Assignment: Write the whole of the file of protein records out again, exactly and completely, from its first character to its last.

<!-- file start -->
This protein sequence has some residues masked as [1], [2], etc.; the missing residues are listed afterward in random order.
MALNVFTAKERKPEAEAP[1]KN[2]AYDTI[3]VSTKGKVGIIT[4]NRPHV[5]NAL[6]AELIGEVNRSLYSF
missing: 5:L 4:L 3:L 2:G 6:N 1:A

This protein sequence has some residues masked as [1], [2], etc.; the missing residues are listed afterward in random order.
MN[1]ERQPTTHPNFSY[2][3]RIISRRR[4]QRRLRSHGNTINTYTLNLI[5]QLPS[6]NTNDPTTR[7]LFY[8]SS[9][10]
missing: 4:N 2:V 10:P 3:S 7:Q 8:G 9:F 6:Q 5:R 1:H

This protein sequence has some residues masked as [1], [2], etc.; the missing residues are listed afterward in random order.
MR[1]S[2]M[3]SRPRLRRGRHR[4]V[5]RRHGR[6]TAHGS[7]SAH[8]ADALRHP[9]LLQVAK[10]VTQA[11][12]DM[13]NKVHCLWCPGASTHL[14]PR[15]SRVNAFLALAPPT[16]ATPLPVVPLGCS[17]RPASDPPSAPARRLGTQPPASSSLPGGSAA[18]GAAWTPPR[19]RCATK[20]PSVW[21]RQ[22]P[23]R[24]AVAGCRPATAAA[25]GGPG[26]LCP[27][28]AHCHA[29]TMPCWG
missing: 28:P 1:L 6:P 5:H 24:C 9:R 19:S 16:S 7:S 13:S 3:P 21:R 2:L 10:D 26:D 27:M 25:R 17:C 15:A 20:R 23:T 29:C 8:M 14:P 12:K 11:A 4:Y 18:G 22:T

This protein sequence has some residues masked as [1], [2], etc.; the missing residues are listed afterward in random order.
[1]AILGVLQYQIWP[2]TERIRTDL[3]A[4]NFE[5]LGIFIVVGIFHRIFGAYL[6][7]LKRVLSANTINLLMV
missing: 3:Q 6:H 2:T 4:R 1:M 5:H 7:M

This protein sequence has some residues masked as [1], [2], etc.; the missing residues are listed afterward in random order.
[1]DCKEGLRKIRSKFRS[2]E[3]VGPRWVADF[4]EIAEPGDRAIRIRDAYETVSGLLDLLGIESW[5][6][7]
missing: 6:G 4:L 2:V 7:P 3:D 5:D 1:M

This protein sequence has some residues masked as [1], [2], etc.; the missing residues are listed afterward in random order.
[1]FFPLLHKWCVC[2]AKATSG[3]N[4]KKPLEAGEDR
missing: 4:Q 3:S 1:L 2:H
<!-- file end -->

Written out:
This protein sequence has some residues masked as [1], [2], etc.; the missing residues are listed afterward in random order.
MALNVFTAKERKPEAEAP[1]KN[2]AYDTI[3]VSTKGKVGIIT[4]NRPHV[5]NAL[6]AELIGEVNRSLYSF
missing: 5:L 4:L 3:L 2:G 6:N 1:A

This protein sequence has some residues masked as [1], [2], etc.; the missing residues are listed afterward in random order.
MN[1]ERQPTTHPNFSY[2][3]RIISRRR[4]QRRLRSHGNTINTYTLNLI[5]QLPS[6]NTNDPTTR[7]LFY[8]SS[9][10]
missing: 4:N 2:V 10:P 3:S 7:Q 8:G 9:F 6:Q 5:R 1:H

This protein sequence has some residues masked as [1], [2], etc.; the missing residues are listed afterward in random order.
MR[1]S[2]M[3]SRPRLRRGRHR[4]V[5]RRHGR[6]TAHGS[7]SAH[8]ADALRHP[9]LLQVAK[10]VTQA[11][12]DM[13]NKVHCLWCPGASTHL[14]PR[15]SRVNAFLALAPPT[16]ATPLPVVPLGCS[17]RPASDPPSAPARRLGTQPPASSSLPGGSAA[18]GAAWTPPR[19]RCATK[20]PSVW[21]RQ[22]P[23]R[24]AVAGCRPATAAA[25]GGPG[26]LCP[27][28]AHCHA[29]TMPCWG
missing: 28:P 1:L 6:P 5:H 24:C 9:R 19:S 16:S 7:S 13:S 3:P 21:R 2:L 10:D 26:D 27:M 25:R 17:C 15:A 20:R 23:T 29:C 8:M 14:P 12:K 11:A 4:Y 18:G 22:T

This protein sequence has some residues masked as [1], [2], etc.; the missing residues are listed afterward in random order.
[1]AILGVLQYQIWP[2]TERIRTDL[3]A[4]NFE[5]LGIFIVVGIFHRIFGAYL[6][7]LKRVLSANTINLLMV
missing: 3:Q 6:H 2:T 4:R 1:M 5:H 7:M

This protein sequence has some residues masked as [1], [2], etc.; the missing residues are listed afterward in random order.
[1]DCKEGLRKIRSKFRS[2]E[3]VGPRWVADF[4]EIAEPGDRAIRIRDAYETVSGLLDLLGIESW[5][6][7]
missing: 6:G 4:L 2:V 7:P 3:D 5:D 1:M

This protein sequence has some residues masked as [1], [2], etc.; the missing residues are listed afterward in random order.
[1]FFPLLHKWCVC[2]AKATSG[3]N[4]KKPLEAGEDR
missing: 4:Q 3:S 1:L 2:H